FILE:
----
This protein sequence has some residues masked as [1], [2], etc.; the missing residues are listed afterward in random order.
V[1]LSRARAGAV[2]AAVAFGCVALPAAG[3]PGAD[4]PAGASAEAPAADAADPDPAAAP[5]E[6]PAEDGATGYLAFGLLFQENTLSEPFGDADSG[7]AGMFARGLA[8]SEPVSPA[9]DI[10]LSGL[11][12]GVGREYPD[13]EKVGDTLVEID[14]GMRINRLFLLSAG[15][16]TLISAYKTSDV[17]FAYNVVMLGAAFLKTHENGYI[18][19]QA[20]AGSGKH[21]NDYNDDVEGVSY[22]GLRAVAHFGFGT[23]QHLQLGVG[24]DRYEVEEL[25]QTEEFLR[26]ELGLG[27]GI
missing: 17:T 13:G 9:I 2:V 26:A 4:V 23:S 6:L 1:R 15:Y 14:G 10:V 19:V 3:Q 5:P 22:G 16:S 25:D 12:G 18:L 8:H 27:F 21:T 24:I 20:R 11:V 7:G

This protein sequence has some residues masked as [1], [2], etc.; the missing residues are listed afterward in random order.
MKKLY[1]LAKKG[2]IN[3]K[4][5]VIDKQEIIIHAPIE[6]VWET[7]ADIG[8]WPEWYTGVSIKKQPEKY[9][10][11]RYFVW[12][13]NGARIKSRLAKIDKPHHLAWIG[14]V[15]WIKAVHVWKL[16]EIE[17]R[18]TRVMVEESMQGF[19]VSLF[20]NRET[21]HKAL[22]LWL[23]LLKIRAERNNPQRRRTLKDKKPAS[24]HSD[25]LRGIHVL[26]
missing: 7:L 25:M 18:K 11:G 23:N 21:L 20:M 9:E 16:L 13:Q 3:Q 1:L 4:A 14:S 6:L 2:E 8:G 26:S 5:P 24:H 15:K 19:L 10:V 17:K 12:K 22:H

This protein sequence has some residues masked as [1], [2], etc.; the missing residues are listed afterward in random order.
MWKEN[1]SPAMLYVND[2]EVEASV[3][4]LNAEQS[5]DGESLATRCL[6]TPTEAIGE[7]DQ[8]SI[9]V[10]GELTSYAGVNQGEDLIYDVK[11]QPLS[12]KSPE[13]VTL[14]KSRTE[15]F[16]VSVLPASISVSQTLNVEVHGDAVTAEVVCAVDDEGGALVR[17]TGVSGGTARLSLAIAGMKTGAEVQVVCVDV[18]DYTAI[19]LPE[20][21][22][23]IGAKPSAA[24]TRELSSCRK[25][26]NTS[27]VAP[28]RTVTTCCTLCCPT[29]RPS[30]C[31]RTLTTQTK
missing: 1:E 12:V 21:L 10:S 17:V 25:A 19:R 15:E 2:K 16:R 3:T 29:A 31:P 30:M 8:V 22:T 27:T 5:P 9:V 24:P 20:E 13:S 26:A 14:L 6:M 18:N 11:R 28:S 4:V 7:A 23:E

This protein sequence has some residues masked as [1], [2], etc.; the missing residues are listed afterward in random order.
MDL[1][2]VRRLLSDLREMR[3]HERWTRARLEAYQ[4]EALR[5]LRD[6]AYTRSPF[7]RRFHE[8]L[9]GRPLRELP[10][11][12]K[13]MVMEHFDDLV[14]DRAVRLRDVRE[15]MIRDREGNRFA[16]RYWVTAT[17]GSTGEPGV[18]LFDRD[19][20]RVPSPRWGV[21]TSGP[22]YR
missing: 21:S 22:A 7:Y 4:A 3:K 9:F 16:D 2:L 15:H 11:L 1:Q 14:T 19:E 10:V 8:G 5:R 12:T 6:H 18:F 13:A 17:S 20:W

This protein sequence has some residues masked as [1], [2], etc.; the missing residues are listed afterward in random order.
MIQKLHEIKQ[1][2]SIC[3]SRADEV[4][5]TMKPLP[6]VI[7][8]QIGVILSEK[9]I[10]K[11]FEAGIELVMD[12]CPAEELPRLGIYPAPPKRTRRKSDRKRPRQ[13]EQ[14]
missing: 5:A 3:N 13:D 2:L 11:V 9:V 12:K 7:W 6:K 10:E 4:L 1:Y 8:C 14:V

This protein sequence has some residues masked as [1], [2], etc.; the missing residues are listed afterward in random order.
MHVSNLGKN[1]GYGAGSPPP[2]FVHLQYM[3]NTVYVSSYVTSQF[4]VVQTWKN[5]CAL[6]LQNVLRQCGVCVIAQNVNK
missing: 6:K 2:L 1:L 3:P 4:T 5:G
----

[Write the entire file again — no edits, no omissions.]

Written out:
This protein sequence has some residues masked as [1], [2], etc.; the missing residues are listed afterward in random order.
V[1]LSRARAGAV[2]AAVAFGCVALPAAG[3]PGAD[4]PAGASAEAPAADAADPDPAAAP[5]E[6]PAEDGATGYLAFGLLFQENTLSEPFGDADSG[7]AGMFARGLA[8]SEPVSPA[9]DI[10]LSGL[11][12]GVGREYPD[13]EKVGDTLVEID[14]GMRINRLFLLSAG[15][16]TLISAYKTSDV[17]FAYNVVMLGAAFLKTHENGYI[18][19]QA[20]AGSGKH[21]NDYNDDVEGVSY[22]GLRAVAHFGFGT[23]QHLQLGVG[24]DRYEVEEL[25]QTEEFLR[26]ELGLG[27]GI
missing: 17:T 13:G 9:I 2:V 26:A 4:V 23:S 6:L 1:R 15:Y 14:G 10:V 19:V 3:Q 5:P 22:G 16:S 25:D 12:G 18:L 8:H 27:F 21:T 24:I 20:R 11:V 7:G

This protein sequence has some residues masked as [1], [2], etc.; the missing residues are listed afterward in random order.
MKKLY[1]LAKKG[2]IN[3]K[4][5]VIDKQEIIIHAPIE[6]VWET[7]ADIG[8]WPEWYTGVSIKKQPEKY[9][10][11]RYFVW[12][13]NGARIKSRLAKIDKPHHLAWIG[14]V[15]WIKAVHVWKL[16]EIE[17]R[18]TRVMVEESMQGF[19]VSLF[20]NRET[21]HKAL[22]LWL[23]LLKIRAERNNPQRRRTLKDKKPAS[24]HSD[25]LRGIHVL[26]
missing: 7:L 25:M 18:K 11:G 23:N 21:L 20:M 9:E 16:L 13:Q 3:Q 1:L 4:A 14:S 6:L 2:E 8:G 26:S 5:P 24:H 15:K 19:L 10:V 17:K 12:K 22:H

This protein sequence has some residues masked as [1], [2], etc.; the missing residues are listed afterward in random order.
MWKEN[1]SPAMLYVND[2]EVEASV[3][4]LNAEQS[5]DGESLATRCL[6]TPTEAIGE[7]DQ[8]SI[9]V[10]GELTSYAGVNQGEDLIYDVK[11]QPLS[12]KSPE[13]VTL[14]KSRTE[15]F[16]VSVLPASISVSQTLNVEVHGDAVTAEVVCAVDDEGGALVR[17]TGVSGGTARLSLAIAGMKTGAEVQVVCVDV[18]DYTAI[19]LPE[20][21][22][23]IGAKPSAA[24]TRELSSCRK[25][26]NTS[27]VAP[28]RTVTTCCTLCCPT[29]RPS[30]C[31]RTLTTQTK
missing: 1:E 12:V 21:L 10:S 17:V 25:A 19:R 15:E 2:K 16:R 3:T 29:A 31:P 30:M 8:V 22:T 27:T 5:P 9:V 24:P 20:E 13:S 26:A 14:L 6:M 18:N 11:R 28:S 4:V 7:A 23:E

This protein sequence has some residues masked as [1], [2], etc.; the missing residues are listed afterward in random order.
MDL[1][2]VRRLLSDLREMR[3]HERWTRARLEAYQ[4]EALR[5]LRD[6]AYTRSPF[7]RRFHE[8]L[9]GRPLRELP[10][11][12]K[13]MVMEHFDDLV[14]DRAVRLRDVRE[15]MIRDREGNRFA[16]RYWVTAT[17]GSTGEPGV[18]LFDRD[19][20]RVPSPRWGV[21]TSGP[22]YR
missing: 21:S 22:A 7:Y 4:A 3:K 9:F 16:D 2:L 15:H 11:L 1:Q 14:T 19:E 10:V 8:G 5:R 12:T 6:H 18:F 13:A 17:S 20:W

This protein sequence has some residues masked as [1], [2], etc.; the missing residues are listed afterward in random order.
MIQKLHEIKQ[1][2]SIC[3]SRADEV[4][5]TMKPLP[6]VI[7][8]QIGVILSEK[9]I[10]K[11]FEAGIELVMD[12]CPAEELPRLGIYPAPPKRTRRKSDRKRPRQ[13]EQ[14]
missing: 5:A 3:N 13:D 2:L 11:V 9:V 12:K 7:W 6:K 10:E 4:L 1:Y 8:C 14:V

This protein sequence has some residues masked as [1], [2], etc.; the missing residues are listed afterward in random order.
MHVSNLGKN[1]GYGAGSPPP[2]FVHLQYM[3]NTVYVSSYVTSQF[4]VVQTWKN[5]CAL[6]LQNVLRQCGVCVIAQNVNK
missing: 6:K 2:L 1:L 3:P 4:T 5:G